During the Russian colleagues’ stay in Vienna as well as in the course of my activities in St. Petersburg, many and diverse differences in teaching and practice became apparent that were very interesting to observe.


For my part, I observed that instrumental instruction in Russia is in general much more hierarchical in nature than in Europe. Furthermore, Russian teachers waste no time with superfluous chatter and get right to the point. Feedback – both positive and negative – is also expressed in an extremely direct manner. For Europeans, this sometimes seems harsh, but with ambitious musicians it results in a higher level of performance and rapid progress.

But in the teaching of music physiology, precisely this behaviour is not particularly beneficial. For here, the focus is on feeling, trying out, waiting, and allowing for other stress conditions. Delivering a perfect performance regardless of the cost is antithetical to the work of music physiology. But people who are not used to being allowed to make mistakes during their lessons because they are part of the learning process are, of course, initially confused by this. In Russia, some students were afraid of embarrassing themselves in front of their fellow students. This fear quickly dissipated, however, when they realised that the path to achieving their goal is simply a different one – and especially when they see that the lecturer herself sometimes stands in front of them in her socks or lies down on a mat on the floor to demonstrate an exercise!

Practical instruction with a student

In general, in Russia, goals are pursued with great determination and earnestness. This applies to practising as well. Experiencing pain while playing is often seen as a personal failure – it signifies that one has not practised sufficiently and therefore must keep practising. This is a vicious circle that can only be ended very gradually, as traditions here are very strong. And these traditions are by no means bad, as is evidenced by the great number of successful musicians in this country. But one cannot put endless demands on one’s body, even if the spirit is willing. In teaching in Russia, a great deal of sensitivity was required in illustrating the balance between performance and relaxation. Perhaps the great capacity for suffering and endless patience attributed to the Russians also play a role here in explaining why pain is endured for so long and that few people seemed to have an interest in regeneration or a feeling of wellness while playing.

But what many people did indeed have a great interest in, was the subject matter I was presenting, which is otherwise not available to students there. However, the interest was largely on the part of students who already were experiencing problems in this regard. I could as yet not see much interest in prevention, or any recognition that through music physiological exercises, one could improve one’s playing. This was evident in the administration and in the way the project was officially presented. Despite my explanations, the organisers of the event simply could not imagine that one could teach a lesson that incorporated work with the instrument as well as body work. This brought back vivid memories of the beginnings of my teaching career twenty years ago. But the excellently prepared students and guests, some who came from far-off cities to sit in on the classes, more than made up for this minor inflexibility.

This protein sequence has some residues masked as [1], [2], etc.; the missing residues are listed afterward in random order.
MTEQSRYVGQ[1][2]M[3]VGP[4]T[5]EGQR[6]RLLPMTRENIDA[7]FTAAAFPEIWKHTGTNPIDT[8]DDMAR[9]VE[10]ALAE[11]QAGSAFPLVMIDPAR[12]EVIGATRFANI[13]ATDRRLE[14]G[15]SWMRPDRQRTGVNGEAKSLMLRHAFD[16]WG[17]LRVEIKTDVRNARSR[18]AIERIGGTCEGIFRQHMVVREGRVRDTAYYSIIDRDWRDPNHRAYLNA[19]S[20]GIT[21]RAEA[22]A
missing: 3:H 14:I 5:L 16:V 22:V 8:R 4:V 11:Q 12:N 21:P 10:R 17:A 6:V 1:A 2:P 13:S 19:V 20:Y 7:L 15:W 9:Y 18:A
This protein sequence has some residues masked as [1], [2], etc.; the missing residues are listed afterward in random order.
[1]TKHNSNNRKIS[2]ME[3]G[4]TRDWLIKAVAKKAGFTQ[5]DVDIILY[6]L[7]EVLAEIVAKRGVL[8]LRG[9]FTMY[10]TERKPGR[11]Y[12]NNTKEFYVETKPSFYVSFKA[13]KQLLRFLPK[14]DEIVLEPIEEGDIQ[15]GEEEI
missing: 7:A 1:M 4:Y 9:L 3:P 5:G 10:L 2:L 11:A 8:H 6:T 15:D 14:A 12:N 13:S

The official sign of the Rimsky-Korsakov Conservatory

The city

What words should one choose to describe this wonderful city – the former capital of the Russian Empire and now the cultural capital of Russia? Right now, even at night it is not completely dark, and one can stroll for hours along the canals and past the beautifully lighted buildings. A highlight, of course, is the opening of the bridges at about 1 a.m., when entire parts of the city are cut off from each other for a time. It is no wonder that the period of the “White Nights” is a favourite season for tourists to visit St. Petersburg. The city is accordingly busy at this time, especially in the area of the Hermitage, Palace Square, and Nevsky Prospekt.

Strolling along one of the many canals

Because of my many previous visits, however, I know the city relatively well and could forego the usual sightseeing programme and instead spend time with my friends and students in coffeehouses engaging in interesting conversations.

The nightly spectacle of the opened and illuminated bridges

I also devoted myself to a favourite Russian pastime: walking! And one can do this nearly endlessly against this beautiful backdrop of parks, palaces, and the residences of famous writers, composers, and rulers.